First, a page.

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The inclusion of ratchet and key money provisions in the Act would make it clear that the Act had the power to address these problems. Both the Labor Government and the Liberal Opposition chose, once again, not to take this action. The Assembly can feel quite proud of the fact that, as a result of action on the removal of ratchet clauses from leases entered into after 1 January 1994 and their removal from leases that are renewed pursuant to options, rentals for some small businesses have already gone down, according to reports coming to me. In those ways, for those leases that come under the Act, we have already achieved something. I think the long-term effect of the Act is actually beginning to show, but the Act still does not deal with those people caught in the middle. However, this part of the Act has actually saved some small businesses, in my understanding.
When constantly faced by small business people appealing for help the tribunal cannot give them, I wonder why this Assembly took such a short-sighted approach to the aspects of the Act which would have addressed these problems. I would like to have on record, Mr Speaker, any justification that any member here has for what is currently an appalling state of affairs. We had the opportunity to get it right and we blew it. I would like to challenge the Liberals in particular, as they are in government, and because they worked so hard to win the small business vote by saying, “Yes, we are going for small business”, emphasising the advantages for employment in the Territory and putting all the arguments they put, many of which I think all of us would accept and agree with. The challenge for them, now that we know that there are small businesses in trouble and we know how to fix the problem, is: What are you going to do?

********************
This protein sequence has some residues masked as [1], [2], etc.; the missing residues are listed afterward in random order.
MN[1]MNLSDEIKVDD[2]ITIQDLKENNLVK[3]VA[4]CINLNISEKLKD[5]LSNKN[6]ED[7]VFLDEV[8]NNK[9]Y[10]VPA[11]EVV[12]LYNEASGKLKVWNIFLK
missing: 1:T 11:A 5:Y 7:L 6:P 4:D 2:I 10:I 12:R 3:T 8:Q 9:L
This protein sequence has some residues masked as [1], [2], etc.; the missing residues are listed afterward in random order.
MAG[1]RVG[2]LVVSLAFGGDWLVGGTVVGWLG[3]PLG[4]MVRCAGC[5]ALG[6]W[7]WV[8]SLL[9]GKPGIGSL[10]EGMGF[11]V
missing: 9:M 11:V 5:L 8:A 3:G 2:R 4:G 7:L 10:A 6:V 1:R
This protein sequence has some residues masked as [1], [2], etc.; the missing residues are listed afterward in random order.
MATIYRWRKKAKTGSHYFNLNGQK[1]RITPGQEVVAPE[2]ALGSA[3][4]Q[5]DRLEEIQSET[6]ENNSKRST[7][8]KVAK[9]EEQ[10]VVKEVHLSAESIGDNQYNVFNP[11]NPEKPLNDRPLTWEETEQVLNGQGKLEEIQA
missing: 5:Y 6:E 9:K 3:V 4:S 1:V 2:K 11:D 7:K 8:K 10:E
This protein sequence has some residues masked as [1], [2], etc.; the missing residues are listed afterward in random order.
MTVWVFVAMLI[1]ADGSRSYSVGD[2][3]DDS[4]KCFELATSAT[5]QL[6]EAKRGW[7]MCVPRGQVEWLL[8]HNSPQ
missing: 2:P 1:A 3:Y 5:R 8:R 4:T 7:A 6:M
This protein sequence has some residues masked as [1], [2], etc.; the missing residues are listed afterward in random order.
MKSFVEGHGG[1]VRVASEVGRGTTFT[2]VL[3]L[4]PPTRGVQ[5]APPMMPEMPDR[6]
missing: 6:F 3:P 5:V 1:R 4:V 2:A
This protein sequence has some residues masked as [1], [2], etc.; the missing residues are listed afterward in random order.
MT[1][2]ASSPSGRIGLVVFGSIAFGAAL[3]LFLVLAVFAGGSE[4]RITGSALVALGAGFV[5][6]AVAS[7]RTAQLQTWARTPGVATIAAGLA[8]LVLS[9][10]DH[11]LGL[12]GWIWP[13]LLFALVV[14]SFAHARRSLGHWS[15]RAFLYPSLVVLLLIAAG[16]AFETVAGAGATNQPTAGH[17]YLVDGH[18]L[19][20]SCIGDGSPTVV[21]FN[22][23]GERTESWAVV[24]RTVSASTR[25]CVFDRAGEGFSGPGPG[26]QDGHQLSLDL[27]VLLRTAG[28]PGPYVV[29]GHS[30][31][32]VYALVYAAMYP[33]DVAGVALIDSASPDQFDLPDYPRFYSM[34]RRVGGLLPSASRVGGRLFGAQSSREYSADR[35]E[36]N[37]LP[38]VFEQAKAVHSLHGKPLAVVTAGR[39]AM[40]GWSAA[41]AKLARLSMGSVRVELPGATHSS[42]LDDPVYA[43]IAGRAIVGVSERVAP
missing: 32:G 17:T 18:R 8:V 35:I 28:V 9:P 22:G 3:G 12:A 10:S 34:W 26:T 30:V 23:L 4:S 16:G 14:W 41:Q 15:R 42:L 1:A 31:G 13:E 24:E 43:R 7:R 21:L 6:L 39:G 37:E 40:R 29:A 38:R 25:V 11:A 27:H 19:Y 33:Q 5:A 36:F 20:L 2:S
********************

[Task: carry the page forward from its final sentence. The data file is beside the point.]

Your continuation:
MR HUMPHRIES (Attorney-General and Minister for Consumer Affairs) (4.19): Mr Speaker, it is an interesting question that Mr Moore posed as he ended his remarks. Let me say that the way we intend to fix it is, first of all, to conduct the review that we indicated should be conducted. At the end of the debate on this matter last year we said that a review of the operation of the Act should be conducted when it has operated for a reasonable period of time.
Mr Connolly: The review that we indicated would be done and set up.
MR HUMPHRIES: No. My party indicated that the review would be done after six months. I think your party indicated that it would be after 12 months.
Mr Connolly: We set up a review body.
MR HUMPHRIES: Maybe so, but our approach has been - and we said this in our election campaign commitments - that we would review the operation of the Act after six months. At this stage that is the position of the Government.
I turn to the question of how to resolve the issues that Mr Moore has raised. Those opposite can interject if they like, but the fact is that both the Liberal and Labor parties, as Mr Moore indicated, did indeed agree that there would be limited opportunity for this legislation to apply retrospectively to existing tenancies. In theory that is still the position that my party takes, although I will be very frank and say that I have had brought to my attention a number of cases of tenants having received certain treatment from a landlord. I consider some of the conduct that has come to my attention to be quite